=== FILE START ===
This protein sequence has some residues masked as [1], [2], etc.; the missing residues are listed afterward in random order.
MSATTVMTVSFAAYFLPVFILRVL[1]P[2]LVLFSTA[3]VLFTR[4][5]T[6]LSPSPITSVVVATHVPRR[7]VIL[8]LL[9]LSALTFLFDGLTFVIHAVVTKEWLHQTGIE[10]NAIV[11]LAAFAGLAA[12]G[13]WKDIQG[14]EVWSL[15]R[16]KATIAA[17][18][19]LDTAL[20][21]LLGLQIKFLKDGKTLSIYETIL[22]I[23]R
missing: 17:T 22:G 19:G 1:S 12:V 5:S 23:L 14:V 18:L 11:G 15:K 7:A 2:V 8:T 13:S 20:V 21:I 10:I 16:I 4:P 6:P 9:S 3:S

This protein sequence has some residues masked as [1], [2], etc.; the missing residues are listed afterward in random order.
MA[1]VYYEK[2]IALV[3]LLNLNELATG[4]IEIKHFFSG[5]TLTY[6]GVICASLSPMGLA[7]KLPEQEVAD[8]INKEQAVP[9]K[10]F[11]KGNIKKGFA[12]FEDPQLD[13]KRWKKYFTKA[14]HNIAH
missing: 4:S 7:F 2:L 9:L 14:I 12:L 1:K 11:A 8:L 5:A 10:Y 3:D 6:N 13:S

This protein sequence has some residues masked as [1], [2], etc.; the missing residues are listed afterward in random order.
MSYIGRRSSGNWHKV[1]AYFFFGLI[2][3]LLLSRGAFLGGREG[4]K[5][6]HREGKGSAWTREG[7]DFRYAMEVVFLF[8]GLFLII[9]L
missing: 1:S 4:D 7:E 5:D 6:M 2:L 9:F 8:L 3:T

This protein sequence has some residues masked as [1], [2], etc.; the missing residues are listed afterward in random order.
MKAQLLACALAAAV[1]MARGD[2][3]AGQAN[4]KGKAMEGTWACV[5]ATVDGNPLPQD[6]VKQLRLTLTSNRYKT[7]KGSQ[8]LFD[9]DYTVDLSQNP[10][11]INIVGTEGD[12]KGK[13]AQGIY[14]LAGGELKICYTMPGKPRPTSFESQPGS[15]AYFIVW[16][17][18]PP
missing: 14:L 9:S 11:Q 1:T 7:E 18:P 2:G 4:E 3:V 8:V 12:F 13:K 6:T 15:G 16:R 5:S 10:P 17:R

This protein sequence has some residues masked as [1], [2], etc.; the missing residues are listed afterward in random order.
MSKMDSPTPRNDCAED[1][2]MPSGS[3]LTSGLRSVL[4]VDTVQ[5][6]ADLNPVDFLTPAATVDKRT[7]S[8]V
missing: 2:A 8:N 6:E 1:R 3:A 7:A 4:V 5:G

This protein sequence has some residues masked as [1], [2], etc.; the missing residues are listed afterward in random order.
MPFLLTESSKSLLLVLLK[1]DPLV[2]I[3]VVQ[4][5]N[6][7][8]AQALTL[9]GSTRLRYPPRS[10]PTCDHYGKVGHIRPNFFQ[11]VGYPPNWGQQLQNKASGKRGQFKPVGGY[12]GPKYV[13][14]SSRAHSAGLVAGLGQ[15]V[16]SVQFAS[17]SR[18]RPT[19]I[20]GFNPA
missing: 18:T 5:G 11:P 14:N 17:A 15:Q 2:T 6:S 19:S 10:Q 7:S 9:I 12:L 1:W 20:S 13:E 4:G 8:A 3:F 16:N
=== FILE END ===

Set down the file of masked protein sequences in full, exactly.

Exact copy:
This protein sequence has some residues masked as [1], [2], etc.; the missing residues are listed afterward in random order.
MSATTVMTVSFAAYFLPVFILRVL[1]P[2]LVLFSTA[3]VLFTR[4][5]T[6]LSPSPITSVVVATHVPRR[7]VIL[8]LL[9]LSALTFLFDGLTFVIHAVVTKEWLHQTGIE[10]NAIV[11]LAAFAGLAA[12]G[13]WKDIQG[14]EVWSL[15]R[16]KATIAA[17][18][19]LDTAL[20][21]LLGLQIKFLKDGKTLSIYETIL[22]I[23]R
missing: 17:T 22:G 19:G 1:S 12:V 5:S 23:L 14:V 18:L 11:G 15:K 7:A 2:V 8:T 13:S 20:V 21:I 10:I 16:I 4:P 6:P 9:S 3:S

This protein sequence has some residues masked as [1], [2], etc.; the missing residues are listed afterward in random order.
MA[1]VYYEK[2]IALV[3]LLNLNELATG[4]IEIKHFFSG[5]TLTY[6]GVICASLSPMGLA[7]KLPEQEVAD[8]INKEQAVP[9]K[10]F[11]KGNIKKGFA[12]FEDPQLD[13]KRWKKYFTKA[14]HNIAH
missing: 4:S 7:F 2:L 9:L 14:I 12:L 1:K 11:A 8:L 5:A 10:Y 3:D 6:N 13:S

This protein sequence has some residues masked as [1], [2], etc.; the missing residues are listed afterward in random order.
MSYIGRRSSGNWHKV[1]AYFFFGLI[2][3]LLLSRGAFLGGREG[4]K[5][6]HREGKGSAWTREG[7]DFRYAMEVVFLF[8]GLFLII[9]L
missing: 1:S 4:D 7:E 5:D 6:M 2:L 9:F 8:L 3:T

This protein sequence has some residues masked as [1], [2], etc.; the missing residues are listed afterward in random order.
MKAQLLACALAAAV[1]MARGD[2][3]AGQAN[4]KGKAMEGTWACV[5]ATVDGNPLPQD[6]VKQLRLTLTSNRYKT[7]KGSQ[8]LFD[9]DYTVDLSQNP[10][11]INIVGTEGD[12]KGK[13]AQGIY[14]LAGGELKICYTMPGKPRPTSFESQPGS[15]AYFIVW[16][17][18]PP
missing: 14:L 9:S 11:Q 1:T 7:E 18:P 2:G 4:E 3:V 8:V 12:F 13:K 6:T 15:G 16:R 5:S 10:P 17:R

This protein sequence has some residues masked as [1], [2], etc.; the missing residues are listed afterward in random order.
MSKMDSPTPRNDCAED[1][2]MPSGS[3]LTSGLRSVL[4]VDTVQ[5][6]ADLNPVDFLTPAATVDKRT[7]S[8]V
missing: 2:A 8:N 6:E 1:R 3:A 7:A 4:V 5:G

This protein sequence has some residues masked as [1], [2], etc.; the missing residues are listed afterward in random order.
MPFLLTESSKSLLLVLLK[1]DPLV[2]I[3]VVQ[4][5]N[6][7][8]AQALTL[9]GSTRLRYPPRS[10]PTCDHYGKVGHIRPNFFQ[11]VGYPPNWGQQLQNKASGKRGQFKPVGGY[12]GPKYV[13][14]SSRAHSAGLVAGLGQ[15]V[16]SVQFAS[17]SR[18]RPT[19]I[20]GFNPA
missing: 18:T 5:G 11:P 14:N 17:A 15:Q 2:T 6:S 19:S 10:Q 7:S 9:I 12:L 1:W 20:S 13:E 4:G 8:A 3:F 16:N